The director of “The King’s Speech” and “Les Misérables” knows a thing or two about shooting a period piece—but even so, “The Danish Girl” is a remarkable achievement for Tom Hooper.
The story of pioneering transgender woman Lili Elbe (Eddie Redmayne), the film charts her course from life as married Einar Wegener in 1920s Copenhagen, Denmark, living with wife and painter Gerda Wegener (Alicia Vikander), to becoming one of the first recipients of gender reassignment surgery—a procedure that had tragic consequences.
Not even a year after winning an Academy Award for his performance as Stephen Hawking in “The Theory of Everything,” Redmayne returns with another complete physical transformation as Lili. Never before has a film so adroitly used Redmayne’s particular androgynous beauty to such thrilling effect.
“I first had the instinct to cast Eddie way back in 2008,” Hooper says. The two had already worked together on “Elizabeth I,” when Redmayne was just 22 years old, and Hooper remembers being struck by how emotionally raw the young actor was in a scene in which he is sent to death. That “emotional translucency” reappeared for Hooper when he directed Redmayne in “Les Miz” opposite Hugh Jackman, prompting the director to say, “He has this contact with his emotional self that’s so vivid. You almost see through his skin and into his heart. And I knew he’d bring that gift to bear and we’d feel compassion and go with Lili. It was inevitable.”
Trickier to cast was Gerda. A who’s who of leading ladies had flirted with the role over the years, from Gwyneth Paltrow to Rachel Weisz. But it was Vikander who ultimately landed the role during an audition that brought tears to Hooper’s eyes and caused Redmayne to give Hooper an approving, admiring glance during their chemistry read.
Also integral to the film’s story is free-spirited ballerina Ulla (Amber Heard) and Einar’s former childhood friend Hans (Matthias Schoenaerts), who befriends Lili and Gerda together in Paris. “I had this vision early on that Gerda and Einar would run backstage [at the ballet] amid the tutus of the costume shop, the idealized version of the feminine,” Hooper says. “And if you want idealized beauty, you need to look no further than Amber Heard. She was cheeky and energetic and not what you expect, and brought such surprising energy to the film.”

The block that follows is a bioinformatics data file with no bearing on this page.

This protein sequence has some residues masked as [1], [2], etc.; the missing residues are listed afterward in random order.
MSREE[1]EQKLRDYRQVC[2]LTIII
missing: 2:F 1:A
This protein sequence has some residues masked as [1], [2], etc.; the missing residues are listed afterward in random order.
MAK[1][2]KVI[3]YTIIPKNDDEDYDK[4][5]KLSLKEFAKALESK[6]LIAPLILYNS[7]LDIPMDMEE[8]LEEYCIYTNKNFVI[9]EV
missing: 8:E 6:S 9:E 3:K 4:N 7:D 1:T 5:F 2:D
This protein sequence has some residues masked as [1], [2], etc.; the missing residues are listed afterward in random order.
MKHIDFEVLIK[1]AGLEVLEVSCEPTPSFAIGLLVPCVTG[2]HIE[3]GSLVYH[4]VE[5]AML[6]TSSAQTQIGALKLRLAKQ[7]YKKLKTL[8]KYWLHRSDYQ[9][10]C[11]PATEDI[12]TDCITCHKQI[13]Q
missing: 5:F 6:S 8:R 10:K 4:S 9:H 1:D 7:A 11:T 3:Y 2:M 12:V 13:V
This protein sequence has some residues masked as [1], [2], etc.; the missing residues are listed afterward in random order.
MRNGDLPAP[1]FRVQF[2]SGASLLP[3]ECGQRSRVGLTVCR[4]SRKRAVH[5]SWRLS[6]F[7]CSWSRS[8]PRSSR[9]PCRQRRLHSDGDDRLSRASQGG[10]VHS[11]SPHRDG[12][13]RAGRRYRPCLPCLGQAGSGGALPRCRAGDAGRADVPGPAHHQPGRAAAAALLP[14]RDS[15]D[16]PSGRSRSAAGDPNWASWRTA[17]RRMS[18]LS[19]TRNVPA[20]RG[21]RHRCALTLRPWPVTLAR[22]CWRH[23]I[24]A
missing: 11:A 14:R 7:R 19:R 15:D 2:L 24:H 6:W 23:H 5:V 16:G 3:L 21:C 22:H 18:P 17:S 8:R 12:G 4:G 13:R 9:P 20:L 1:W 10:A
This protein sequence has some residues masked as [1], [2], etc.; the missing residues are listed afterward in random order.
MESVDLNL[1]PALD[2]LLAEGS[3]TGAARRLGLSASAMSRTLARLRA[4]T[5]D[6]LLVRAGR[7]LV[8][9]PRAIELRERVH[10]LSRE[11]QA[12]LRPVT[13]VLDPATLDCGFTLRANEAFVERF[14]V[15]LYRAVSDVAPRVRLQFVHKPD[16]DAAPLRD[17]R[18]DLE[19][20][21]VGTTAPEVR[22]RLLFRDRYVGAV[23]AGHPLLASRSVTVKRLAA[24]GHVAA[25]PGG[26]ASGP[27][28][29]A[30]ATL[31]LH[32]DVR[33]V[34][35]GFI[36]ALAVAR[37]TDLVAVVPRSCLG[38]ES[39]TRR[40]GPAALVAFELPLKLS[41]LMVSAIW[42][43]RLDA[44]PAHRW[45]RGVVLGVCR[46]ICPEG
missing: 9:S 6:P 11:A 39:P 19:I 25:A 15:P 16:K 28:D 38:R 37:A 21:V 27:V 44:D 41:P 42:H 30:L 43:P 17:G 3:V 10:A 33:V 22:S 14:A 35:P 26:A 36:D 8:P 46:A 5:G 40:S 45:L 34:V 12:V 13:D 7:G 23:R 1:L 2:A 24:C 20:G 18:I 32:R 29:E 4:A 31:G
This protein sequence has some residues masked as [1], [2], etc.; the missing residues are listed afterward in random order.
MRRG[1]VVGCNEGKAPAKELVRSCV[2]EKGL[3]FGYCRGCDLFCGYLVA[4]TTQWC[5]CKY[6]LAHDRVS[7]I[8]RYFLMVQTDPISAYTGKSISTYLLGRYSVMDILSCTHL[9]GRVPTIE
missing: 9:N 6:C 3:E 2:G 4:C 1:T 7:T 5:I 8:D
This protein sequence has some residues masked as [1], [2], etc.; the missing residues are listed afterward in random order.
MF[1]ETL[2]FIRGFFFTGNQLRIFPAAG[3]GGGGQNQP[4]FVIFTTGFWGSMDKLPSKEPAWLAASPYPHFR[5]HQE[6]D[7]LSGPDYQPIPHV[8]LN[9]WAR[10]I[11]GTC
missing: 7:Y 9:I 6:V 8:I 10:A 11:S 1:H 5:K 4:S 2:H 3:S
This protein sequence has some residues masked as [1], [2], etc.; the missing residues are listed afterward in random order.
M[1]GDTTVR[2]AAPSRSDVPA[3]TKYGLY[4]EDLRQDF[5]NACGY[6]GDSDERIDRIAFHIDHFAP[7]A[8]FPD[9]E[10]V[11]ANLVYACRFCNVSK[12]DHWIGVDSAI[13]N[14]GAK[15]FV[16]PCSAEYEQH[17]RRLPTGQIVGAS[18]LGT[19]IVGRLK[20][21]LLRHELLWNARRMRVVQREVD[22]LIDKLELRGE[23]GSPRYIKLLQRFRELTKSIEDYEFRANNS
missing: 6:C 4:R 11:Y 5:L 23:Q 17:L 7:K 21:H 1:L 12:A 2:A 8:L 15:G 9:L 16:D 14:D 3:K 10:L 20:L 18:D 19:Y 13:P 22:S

As for Schoenaerts, Hooper recalls asking his casting director, Nina Gold, “Do you think he’d ever do it?” Her reply? “Probably not.” But before that, Hooper happened upon Vikander celebrating her casting with her friend Schoenaerts. The thought that they would make an interesting couple briefly entered his mind, then he promptly forgot about it. “And when we finally asked him and he said yes and we were stunned, I realized it had been presented to me on the day I cast Alicia,” Hooper says.
When telling the story of two artists such as Lili and Gerda, the look of the film is just as integral as the content, and Hooper and his longtime crew carefully constructed interiors to be both gorgeous and subtextual. Copenhagen is all austere blues and grays; Paris, meanwhile, is an explosion of Art Deco that rejects the rectilinear just as Lili finally rejects life as a man. Or, as Hooper puts it simply, in Paris, “Lili becomes possible.”
Inspired by this post? Check out our film audition listings!